Youth receiving services in mental and behavioral health settings have high rates of risk factors, including exposure to trauma that can elevate the likelihood for long-term negative outcomes. Comprehensive screening and analyses of risks at admission can help inform early intervention and targeted treatment to increase positive outcomes. This study reports the findings from a latent class analysis (LCA) of risk factors and the differences in demographics, utilization, and treatment outcomes by class for youth admitted to a behavioral health organization. The primary objectives were to identify subgroups by risk and to determine if any differences in utilization and treatment outcomes exist by subgroup.
The study was a secondary data analysis using data from the Hillside Clinical Risk Screen (HCRS) for 1,483 youth admitted to community-based, day treatment, and residential programs within a large non-profit behavioral health organization. The Hillside Clinical Risk Screen (HCRS) is a 37-item tool that captures a variety of risks including: education problems, mental health, suicide, self-harm, trauma, violence, and substance/alcohol use. The tool is completed at admission by youth and families in partnership with staff.
The LCA was conducted using the individual scores from the HCRS for two through six classes. Chi-Square analysis and analysis of variance (ANOVA) were used to examine differences in demographics, utilization, and treatment outcomes by class.
Results from the LCA and interpretability considerations indicated a 3-class solution. The subgroup with the lowest risk on the HCRS total score had an average of 5.6 risks endorsed, the moderate subgroup had an average of 9.8, and the high risk subgroup had an average of 18.2.
Results from the analyses on demographics showed that age significantly increased from low to high subgroups [F(2, 927.31)=21.44, p<.001], that there were more males in the low and high risk subgroups, and there were significantly more Black or African-American youth in the low risk subgroup compared to the moderate and high risk subgroups [χ2(6, N=1348)=68.79, p<.001].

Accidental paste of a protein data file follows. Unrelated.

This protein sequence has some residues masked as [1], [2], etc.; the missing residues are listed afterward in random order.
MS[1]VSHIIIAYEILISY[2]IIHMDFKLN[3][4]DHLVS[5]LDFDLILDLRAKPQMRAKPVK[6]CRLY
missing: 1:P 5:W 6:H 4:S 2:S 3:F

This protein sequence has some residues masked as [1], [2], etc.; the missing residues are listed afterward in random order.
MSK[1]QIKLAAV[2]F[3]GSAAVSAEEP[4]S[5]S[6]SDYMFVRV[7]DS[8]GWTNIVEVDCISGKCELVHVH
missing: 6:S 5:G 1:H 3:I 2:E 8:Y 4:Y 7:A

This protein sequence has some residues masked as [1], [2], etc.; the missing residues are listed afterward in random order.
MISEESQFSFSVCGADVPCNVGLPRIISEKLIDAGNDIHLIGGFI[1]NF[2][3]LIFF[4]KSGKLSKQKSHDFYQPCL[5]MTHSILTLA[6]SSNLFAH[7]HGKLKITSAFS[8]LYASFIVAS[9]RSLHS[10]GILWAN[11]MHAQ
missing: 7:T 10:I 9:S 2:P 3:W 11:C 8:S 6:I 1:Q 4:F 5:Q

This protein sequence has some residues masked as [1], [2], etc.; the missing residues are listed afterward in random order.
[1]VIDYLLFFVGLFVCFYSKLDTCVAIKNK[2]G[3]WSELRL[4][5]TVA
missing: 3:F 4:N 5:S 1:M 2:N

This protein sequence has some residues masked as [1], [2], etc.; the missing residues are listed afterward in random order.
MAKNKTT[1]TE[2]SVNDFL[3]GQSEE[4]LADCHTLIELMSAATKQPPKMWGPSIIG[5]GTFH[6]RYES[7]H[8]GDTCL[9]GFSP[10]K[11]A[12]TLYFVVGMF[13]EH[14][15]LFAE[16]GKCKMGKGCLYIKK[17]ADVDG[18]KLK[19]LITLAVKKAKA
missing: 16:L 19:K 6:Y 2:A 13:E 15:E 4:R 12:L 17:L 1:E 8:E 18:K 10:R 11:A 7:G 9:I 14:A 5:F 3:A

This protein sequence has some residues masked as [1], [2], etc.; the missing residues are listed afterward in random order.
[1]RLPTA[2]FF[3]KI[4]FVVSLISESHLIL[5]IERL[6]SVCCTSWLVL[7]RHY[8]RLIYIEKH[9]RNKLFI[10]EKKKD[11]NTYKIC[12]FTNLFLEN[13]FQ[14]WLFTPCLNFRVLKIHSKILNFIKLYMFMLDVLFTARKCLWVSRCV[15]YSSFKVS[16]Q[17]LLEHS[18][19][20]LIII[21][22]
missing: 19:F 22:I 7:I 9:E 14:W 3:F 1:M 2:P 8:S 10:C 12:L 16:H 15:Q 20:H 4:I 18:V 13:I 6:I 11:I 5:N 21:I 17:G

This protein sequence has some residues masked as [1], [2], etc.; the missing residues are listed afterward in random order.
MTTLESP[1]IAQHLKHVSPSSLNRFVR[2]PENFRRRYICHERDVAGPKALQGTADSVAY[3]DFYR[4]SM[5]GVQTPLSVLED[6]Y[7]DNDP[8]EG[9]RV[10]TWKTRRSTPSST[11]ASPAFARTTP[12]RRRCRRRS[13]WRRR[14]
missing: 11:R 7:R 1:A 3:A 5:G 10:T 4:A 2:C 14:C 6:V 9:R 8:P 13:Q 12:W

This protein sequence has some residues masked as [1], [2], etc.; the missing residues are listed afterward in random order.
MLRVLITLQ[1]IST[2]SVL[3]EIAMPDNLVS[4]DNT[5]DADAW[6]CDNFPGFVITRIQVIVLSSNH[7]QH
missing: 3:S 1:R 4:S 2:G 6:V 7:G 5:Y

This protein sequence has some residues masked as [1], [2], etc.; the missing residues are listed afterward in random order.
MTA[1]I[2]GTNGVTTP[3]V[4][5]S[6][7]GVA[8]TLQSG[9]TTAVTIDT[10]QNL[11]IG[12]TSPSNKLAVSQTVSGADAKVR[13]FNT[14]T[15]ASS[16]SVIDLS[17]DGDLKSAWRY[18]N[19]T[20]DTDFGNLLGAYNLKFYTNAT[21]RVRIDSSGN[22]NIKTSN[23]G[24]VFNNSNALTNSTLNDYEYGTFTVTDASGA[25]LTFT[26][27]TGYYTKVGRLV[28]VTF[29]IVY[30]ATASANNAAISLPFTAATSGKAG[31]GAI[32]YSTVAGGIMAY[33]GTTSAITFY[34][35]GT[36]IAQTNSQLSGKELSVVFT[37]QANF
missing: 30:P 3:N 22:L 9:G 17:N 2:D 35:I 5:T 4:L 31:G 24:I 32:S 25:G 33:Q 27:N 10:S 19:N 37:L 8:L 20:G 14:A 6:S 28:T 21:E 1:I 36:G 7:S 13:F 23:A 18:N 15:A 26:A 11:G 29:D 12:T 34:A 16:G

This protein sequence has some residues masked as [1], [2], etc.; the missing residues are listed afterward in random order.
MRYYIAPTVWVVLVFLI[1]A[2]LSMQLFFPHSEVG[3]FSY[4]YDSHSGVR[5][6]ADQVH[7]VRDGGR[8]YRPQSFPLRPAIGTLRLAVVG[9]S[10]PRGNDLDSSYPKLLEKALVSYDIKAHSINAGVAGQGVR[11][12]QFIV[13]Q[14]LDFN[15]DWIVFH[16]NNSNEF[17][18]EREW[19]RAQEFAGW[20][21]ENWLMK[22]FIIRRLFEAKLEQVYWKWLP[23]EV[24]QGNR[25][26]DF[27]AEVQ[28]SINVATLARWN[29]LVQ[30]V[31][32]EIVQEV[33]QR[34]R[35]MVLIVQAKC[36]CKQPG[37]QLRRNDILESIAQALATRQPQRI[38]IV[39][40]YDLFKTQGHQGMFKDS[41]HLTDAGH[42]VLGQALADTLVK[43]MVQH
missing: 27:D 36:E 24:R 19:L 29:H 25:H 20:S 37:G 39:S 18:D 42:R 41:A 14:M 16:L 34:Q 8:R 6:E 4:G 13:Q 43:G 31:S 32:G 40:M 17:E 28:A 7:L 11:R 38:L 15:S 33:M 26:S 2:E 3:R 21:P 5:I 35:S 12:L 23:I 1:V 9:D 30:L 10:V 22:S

Youth in the low risk subgroup were more likely to be in community-based programs and youth in the high risk group were more likely to be in out-of-home placements compared to low and moderate risk subgroups [χ2(4, N=1483)=104.18, p<.001]. The average length of stay (LOS) also varied across subgroups, with LOS increasing with risk [F(2,977.42)=4.12, p=.017].
Results showed that youth in the high risk subgroup were less likely to be discharged to a lower level of care [χ2(4, N=731)=9.90, p=.041] and less likely to be discharged to a permanent living situation [χ2(2, N=766)=13.56, p=.001].
The findings from this study highlight the importance of using data to better understand clinical subgroups using methods such as LCA. The identification of subgroups by risk can have implications for referral, utilization, and discharge planning processes to ensure appropriate level of care, to reduce length of stay, and to decrease costs. Lastly, this data can be used to target early intervention, increase engagement, and guide treatment efforts, particularly for youth who may be most at-risk for negative outcomes.